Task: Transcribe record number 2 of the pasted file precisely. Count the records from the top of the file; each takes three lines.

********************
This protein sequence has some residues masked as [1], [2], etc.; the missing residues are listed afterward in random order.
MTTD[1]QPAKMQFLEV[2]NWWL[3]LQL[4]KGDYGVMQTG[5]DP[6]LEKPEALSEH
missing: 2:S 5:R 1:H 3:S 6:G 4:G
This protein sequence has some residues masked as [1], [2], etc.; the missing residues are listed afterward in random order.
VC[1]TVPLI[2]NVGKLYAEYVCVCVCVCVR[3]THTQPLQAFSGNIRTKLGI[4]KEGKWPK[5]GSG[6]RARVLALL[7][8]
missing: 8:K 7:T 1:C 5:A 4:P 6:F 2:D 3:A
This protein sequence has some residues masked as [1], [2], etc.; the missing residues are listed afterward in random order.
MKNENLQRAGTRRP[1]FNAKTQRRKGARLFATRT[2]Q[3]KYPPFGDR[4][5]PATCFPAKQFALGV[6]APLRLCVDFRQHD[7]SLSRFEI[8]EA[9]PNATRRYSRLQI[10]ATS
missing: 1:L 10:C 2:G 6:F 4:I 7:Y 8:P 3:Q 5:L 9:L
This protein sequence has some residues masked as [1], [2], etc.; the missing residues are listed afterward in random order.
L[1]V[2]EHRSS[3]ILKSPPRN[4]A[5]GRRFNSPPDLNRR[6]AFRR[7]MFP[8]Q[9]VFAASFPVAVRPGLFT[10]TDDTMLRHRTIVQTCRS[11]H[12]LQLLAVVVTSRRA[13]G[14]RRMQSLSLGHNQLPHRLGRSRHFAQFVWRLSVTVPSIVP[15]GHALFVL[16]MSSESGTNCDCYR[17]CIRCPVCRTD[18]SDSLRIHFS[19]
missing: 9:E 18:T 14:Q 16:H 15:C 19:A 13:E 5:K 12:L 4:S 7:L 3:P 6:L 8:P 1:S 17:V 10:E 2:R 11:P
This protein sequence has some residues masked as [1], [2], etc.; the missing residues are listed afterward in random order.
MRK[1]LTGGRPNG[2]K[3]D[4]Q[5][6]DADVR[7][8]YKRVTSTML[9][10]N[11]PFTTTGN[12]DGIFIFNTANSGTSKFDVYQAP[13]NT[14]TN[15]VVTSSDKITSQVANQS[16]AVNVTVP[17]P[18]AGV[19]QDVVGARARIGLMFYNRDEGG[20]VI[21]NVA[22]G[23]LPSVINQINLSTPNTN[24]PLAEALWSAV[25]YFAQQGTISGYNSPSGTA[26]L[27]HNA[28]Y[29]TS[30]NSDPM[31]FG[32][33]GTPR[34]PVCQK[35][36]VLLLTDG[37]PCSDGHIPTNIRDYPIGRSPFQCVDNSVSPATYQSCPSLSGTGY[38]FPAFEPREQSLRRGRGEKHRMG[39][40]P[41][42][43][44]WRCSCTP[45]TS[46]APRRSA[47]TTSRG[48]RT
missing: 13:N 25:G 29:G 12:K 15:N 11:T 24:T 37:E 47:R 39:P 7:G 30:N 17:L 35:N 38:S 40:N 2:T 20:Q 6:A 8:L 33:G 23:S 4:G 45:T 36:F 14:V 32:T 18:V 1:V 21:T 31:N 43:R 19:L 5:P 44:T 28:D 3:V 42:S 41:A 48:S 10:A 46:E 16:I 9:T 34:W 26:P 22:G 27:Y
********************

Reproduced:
This protein sequence has some residues masked as [1], [2], etc.; the missing residues are listed afterward in random order.
VC[1]TVPLI[2]NVGKLYAEYVCVCVCVCVR[3]THTQPLQAFSGNIRTKLGI[4]KEGKWPK[5]GSG[6]RARVLALL[7][8]
missing: 8:K 7:T 1:C 5:A 4:P 6:F 2:D 3:A